The fantasy experience really had it all. We were covered in the local paper. And we had fans! This was the winter in SE Florida, and some of the snowbird retiree baseball fans would come out to Dodgertown and watch the games, enjoying the sunshine and looking to catch a glimpse of the former pros. We, the Mets, had about a half-dozen regular fans who followed us around with beach chairs. One old woman (with a Mets logo tattoo!) was so strident -- when I was on the mound wearing #16, I could hear her shouting in her Brooklyn brogue, "C'mon Doctor K!!" -- on the last day we all signed a baseball and gave it to her. Then there was one afternoon when we played the Yankees (Mayor's Trophy Game) in the stadium, and there were seemingly a couple of hundred spectators in the bleachers enjoying an afternoon off from the accounting firm retreat also being held at Dodgertown that week; they were from New York, so this game drew them in, with partisan allegiances. We kicked the pathetic Yankees from Queens to the Bronx that afternoon, something like 17-1.
By week's end, we had really sort of jelled as a unit, and emerged to win the bronze - the best of the rest, if you will.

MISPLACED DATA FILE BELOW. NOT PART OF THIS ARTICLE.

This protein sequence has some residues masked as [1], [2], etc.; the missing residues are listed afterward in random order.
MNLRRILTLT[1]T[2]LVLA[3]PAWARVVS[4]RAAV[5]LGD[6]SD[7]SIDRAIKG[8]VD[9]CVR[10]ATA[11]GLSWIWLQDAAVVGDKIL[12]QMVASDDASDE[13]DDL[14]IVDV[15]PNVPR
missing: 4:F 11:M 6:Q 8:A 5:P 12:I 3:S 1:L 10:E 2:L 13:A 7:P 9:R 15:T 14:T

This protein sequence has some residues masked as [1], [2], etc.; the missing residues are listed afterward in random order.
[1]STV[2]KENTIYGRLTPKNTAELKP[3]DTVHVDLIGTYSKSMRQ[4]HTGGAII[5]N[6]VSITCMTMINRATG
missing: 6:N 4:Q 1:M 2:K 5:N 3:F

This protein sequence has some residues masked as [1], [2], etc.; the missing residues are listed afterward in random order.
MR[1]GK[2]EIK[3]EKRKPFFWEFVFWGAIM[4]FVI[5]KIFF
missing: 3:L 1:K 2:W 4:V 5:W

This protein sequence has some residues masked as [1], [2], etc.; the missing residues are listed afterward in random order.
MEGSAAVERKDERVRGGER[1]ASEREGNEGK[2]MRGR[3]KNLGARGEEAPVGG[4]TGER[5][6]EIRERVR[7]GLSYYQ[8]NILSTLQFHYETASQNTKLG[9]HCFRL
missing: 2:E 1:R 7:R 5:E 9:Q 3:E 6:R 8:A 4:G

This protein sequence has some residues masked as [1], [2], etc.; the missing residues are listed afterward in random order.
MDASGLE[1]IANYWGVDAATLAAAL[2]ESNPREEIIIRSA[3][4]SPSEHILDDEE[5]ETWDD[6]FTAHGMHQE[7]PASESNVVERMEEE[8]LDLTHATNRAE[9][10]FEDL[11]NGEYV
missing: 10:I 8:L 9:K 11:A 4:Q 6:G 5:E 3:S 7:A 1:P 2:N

The Make Believe Mets: Third and Proud
Swanton and Burke won some campwide "all around good guy" trophies (if they hadn't given one to Burke, I think he would have waterboarded them), and while Hoffman was clearly our team MVP, I think I might have been voted second, pitching well twice, hitting around .400, playing solid shortstop the rest of the way. I certainly used the most ice (though Meatshop Sirlin, who needed his knees wrapped in ice bags every night, had to be a close second).
There are postscripts. Mark and Jon Katz, the Southern Californians, are still friends. Mark met somebody at camp (Dave Parker's cousin, or something), who got him into sports agency, and he now has a small stable of football players he represents. And like Jeff Daniels in Something Wild, having seen the other side, I decided I couldn't go back to softball when I got home, so I signed up for the local MSBL (Men's Senior Baseball League). That three-year experience, culminating in a torn rotator cuff and a permanent return to softball, may be the subject of a future post.
The camp had its hiccups and flaws. But no doubt, all told, the time of my life. If I could plug in background music to this post, it would be that Green Day song.